Scientific Name: Capra hircus hircus toggenburg
This goat is the oldest registered dairy goat breed in the United States.
Male goats are referred to as bucks while female goats are does and their young are called kids. The gestation period is five months and females primarily give birth to twins, although single and triplet births are not uncommon.
STATUS: Not endangered.
HABITAT: Toggenburgs come from the Toggenburg Valley of Switzerland. They live in pastures and prefer cooler climates. Most American domesticated Toggenburg goats also live in pastures but are often housed in barns or some kind of shelter when not in the fields.
DIET: These goats are “browsers,” which means they consistently eat almost every plant that is near to them. They usually eat twigs from bushes and can peel the bark off trees. Toggenburgs are specifically fond of leaves, hay, and vegetation. They can also live off of shrubs and woody plants more easily than most domestic animals.
PHYSICAL CHARACTERISTICS: The does are longer than they are tall and are very wide. Their average height is 26” or more at the withers, which is the highest point on the back, on the ridge between their shoulder blades. The females usually weigh around 120 lbs. The bucks are usually 28” or more at withers and weigh 160 pounds or more. Toggenburgs are cloven hoofed, meaning they are even-toed and have pads on the bottom of their hooves. They also have skin appendages that hang at the neck that are called “bells.” Their coloring ranges from dark chocolate to light fawn. Distinct white markings can be found around the ears with white stripes going down each side of the face from above their eyes to their white muzzles. Their hair also tends to be longer than other breeds of goats.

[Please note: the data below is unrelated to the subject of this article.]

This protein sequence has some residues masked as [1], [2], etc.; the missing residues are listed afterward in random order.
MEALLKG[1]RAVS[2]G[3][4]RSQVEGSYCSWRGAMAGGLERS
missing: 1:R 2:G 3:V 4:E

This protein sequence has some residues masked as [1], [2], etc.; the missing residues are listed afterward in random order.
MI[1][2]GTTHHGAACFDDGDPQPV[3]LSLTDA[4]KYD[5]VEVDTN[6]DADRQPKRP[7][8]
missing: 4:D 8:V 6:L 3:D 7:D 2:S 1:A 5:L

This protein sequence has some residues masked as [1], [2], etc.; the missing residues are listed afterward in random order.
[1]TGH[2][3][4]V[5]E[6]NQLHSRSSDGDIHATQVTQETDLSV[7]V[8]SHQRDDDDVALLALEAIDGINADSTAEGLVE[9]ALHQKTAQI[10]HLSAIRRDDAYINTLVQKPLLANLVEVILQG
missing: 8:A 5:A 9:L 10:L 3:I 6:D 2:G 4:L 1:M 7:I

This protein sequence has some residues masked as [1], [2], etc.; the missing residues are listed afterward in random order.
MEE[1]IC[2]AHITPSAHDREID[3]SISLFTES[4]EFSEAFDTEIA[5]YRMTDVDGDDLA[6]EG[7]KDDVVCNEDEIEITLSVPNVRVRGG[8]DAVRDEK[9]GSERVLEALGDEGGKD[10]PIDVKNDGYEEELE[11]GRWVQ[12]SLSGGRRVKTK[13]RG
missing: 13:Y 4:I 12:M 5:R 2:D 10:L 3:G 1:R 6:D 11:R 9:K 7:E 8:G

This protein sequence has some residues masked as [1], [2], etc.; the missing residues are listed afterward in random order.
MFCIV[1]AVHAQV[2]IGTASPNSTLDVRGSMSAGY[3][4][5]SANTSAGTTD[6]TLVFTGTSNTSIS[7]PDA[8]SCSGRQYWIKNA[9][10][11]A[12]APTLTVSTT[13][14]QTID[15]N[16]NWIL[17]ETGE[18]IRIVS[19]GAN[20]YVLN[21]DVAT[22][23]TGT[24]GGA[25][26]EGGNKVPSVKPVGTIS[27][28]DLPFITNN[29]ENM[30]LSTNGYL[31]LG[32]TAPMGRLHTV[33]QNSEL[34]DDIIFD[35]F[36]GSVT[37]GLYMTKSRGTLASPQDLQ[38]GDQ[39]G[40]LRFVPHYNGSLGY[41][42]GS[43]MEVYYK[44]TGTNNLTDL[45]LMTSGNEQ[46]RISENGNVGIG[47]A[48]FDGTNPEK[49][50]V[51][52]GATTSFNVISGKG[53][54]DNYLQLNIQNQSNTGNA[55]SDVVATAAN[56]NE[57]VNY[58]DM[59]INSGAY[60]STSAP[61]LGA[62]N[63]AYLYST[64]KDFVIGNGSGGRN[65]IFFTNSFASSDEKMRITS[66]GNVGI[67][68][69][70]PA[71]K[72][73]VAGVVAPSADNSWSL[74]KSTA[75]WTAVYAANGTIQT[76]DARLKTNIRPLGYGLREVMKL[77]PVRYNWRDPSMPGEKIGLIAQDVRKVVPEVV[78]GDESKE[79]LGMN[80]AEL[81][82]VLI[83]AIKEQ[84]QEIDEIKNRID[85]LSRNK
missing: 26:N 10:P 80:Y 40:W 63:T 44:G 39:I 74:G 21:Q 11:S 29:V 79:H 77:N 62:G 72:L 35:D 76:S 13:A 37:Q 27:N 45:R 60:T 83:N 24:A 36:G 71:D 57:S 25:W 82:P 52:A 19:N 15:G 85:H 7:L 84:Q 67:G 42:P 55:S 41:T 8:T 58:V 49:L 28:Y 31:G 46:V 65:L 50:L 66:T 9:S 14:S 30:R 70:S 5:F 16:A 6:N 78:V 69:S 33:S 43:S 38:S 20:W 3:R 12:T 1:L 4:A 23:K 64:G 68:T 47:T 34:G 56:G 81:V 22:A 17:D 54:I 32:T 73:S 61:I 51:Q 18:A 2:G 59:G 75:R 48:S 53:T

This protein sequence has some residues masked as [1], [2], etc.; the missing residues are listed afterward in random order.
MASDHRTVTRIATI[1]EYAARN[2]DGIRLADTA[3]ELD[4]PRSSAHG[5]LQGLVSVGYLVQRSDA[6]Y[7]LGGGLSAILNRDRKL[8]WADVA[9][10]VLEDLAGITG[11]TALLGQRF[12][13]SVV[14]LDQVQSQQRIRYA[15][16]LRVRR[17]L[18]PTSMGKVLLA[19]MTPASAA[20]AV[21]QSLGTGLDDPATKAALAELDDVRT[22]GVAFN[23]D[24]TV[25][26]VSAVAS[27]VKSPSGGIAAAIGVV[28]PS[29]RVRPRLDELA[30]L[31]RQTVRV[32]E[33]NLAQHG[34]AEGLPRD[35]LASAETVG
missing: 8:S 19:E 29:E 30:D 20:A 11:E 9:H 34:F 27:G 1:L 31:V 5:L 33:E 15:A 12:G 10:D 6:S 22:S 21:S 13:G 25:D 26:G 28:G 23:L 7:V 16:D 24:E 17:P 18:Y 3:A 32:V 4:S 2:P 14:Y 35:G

Chewing the Cud
It takes two steps for this goat to digest its food. Toggenburg goats have a stomach with four chambers, and in these chambers the food is mixed with saliva and is separated into either solid or liquid material. The liquid continues to move through the stomach while the solids are clumped together to form a solid mass called cud. The cud is then regurgitated by the goat and once again mixed with saliva and broken down to a much smaller size. The particles can then be moved down into another chamber where it is more easily digested by the goat. This eating process is called ruminating and is used by cattle, goats, sheep, giraffes, and most animals that have hoofed feet with an even number of toes.